In the News: Medication Errors Hit Home
Medication errors are on the rise, particularly those that occur in the home, according to a recent study published in Clinical Toxicology.
By analyzing data collected from poison control centers, the study found that reported medication adverse events occurring outside of care settings more than doubled from 3,065 cases in 2000 to 6,855 in 2012. One-third resulted in hospital admission.
The study was discussed in “More People Are Making Mistakes with Medicines at Home” from NPR and “Patient Medication Errors Doubled Over 13 Years” from HealthLeaders Media.
These at-home drug errors affected Americans of all ages and covered a wide swath of medications. Problems stemmed from common mistakes, such as taking the wrong pill or wrong dose and not waiting long enough between doses.
The NPR article acknowledged that the study’s findings likely have “minor inaccuracies” due to the fact that not every person suffering an adverse drug event would contact a poison control center and that data collected by these centers is reliant on accurate reporting from patients. Nonetheless, Jay Schauben, a former president of the American Association of Poison Control Centers, told NPR the study was useful because: “We focus on medication errors in healthcare facilities, and we tend to forget that these types of errors do occur in the home scenario and potentially go uncorrected, maybe unrecognized.”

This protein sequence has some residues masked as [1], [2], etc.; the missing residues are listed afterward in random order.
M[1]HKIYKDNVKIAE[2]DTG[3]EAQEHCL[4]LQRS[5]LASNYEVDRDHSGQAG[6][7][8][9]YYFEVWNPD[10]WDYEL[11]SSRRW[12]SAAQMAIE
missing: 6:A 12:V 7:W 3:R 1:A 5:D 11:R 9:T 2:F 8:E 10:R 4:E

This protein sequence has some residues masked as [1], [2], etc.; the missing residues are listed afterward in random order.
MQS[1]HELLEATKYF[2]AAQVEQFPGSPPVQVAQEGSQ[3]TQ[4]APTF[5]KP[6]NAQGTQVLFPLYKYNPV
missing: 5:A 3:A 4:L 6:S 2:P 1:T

“Drug manufacturers and pharmacists have a role to play when it comes to reducing medication errors,” Henry Spiller, a co-author of the study, told HealthLeaders Media. “There is room for improvement in product packaging and labeling. Dosing instructions could be made clearer, especially for patients and caregivers with limited literacy or numeracy.”
Read the full articles:
You may also like:
The Society of Critical Care Medicine (SCCM) is committed to “Right Care, Right Now.” As part of this commitment, SCCM identifies patient care needs that require evidence-based best practice guidelines and works with expert...
The emergency department provides opportunities to screen for opioid use disorder, provide interventions, and facilitate referral to ongoing treatment. Two published reports (from 2015 and 2017) out of Yale School of Medicine show...
Stay in the Know
Sign up to start receiving notifications via email of our upcoming webinars!